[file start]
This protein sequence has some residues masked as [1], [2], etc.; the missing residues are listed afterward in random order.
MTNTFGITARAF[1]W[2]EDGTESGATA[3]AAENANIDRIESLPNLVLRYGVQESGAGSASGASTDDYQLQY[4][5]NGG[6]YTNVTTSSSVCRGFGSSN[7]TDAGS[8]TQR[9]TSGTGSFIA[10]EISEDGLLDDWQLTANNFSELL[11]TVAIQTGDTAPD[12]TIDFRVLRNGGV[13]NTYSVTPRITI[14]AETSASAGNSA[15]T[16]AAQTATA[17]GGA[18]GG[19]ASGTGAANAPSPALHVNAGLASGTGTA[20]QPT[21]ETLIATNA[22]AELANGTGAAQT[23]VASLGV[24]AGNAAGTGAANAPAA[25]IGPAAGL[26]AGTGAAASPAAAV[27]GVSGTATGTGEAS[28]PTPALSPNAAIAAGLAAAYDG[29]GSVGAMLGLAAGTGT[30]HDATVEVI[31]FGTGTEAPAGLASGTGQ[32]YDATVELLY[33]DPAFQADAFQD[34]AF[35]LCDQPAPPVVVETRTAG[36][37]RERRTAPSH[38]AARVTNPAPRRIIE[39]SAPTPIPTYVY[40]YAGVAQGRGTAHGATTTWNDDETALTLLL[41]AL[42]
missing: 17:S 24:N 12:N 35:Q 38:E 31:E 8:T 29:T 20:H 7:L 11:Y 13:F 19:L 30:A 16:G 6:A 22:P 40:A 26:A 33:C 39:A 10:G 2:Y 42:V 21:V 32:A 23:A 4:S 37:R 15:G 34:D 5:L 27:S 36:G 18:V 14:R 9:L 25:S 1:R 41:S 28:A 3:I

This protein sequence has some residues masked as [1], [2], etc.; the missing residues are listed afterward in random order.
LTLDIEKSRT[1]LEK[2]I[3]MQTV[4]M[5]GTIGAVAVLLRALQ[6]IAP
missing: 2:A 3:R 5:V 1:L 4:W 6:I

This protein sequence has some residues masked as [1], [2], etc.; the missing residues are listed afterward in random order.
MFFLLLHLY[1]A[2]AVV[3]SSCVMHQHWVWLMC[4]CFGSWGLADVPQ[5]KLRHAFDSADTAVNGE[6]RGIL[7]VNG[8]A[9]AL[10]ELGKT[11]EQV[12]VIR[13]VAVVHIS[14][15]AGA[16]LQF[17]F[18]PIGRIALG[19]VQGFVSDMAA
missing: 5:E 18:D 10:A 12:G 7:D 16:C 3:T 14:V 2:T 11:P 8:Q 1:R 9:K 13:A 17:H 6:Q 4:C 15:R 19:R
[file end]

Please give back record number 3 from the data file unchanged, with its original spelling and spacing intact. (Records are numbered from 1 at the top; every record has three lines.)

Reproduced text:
This protein sequence has some residues masked as [1], [2], etc.; the missing residues are listed afterward in random order.
MFFLLLHLY[1]A[2]AVV[3]SSCVMHQHWVWLMC[4]CFGSWGLADVPQ[5]KLRHAFDSADTAVNGE[6]RGIL[7]VNG[8]A[9]AL[10]ELGKT[11]EQV[12]VIR[13]VAVVHIS[14][15]AGA[16]LQF[17]F[18]PIGRIALG[19]VQGFVSDMAA
missing: 5:E 18:D 10:A 12:G 7:D 16:C 3:T 14:V 2:T 11:P 8:Q 1:R 9:K 13:A 17:H 6:Q 4:C 15:R 19:R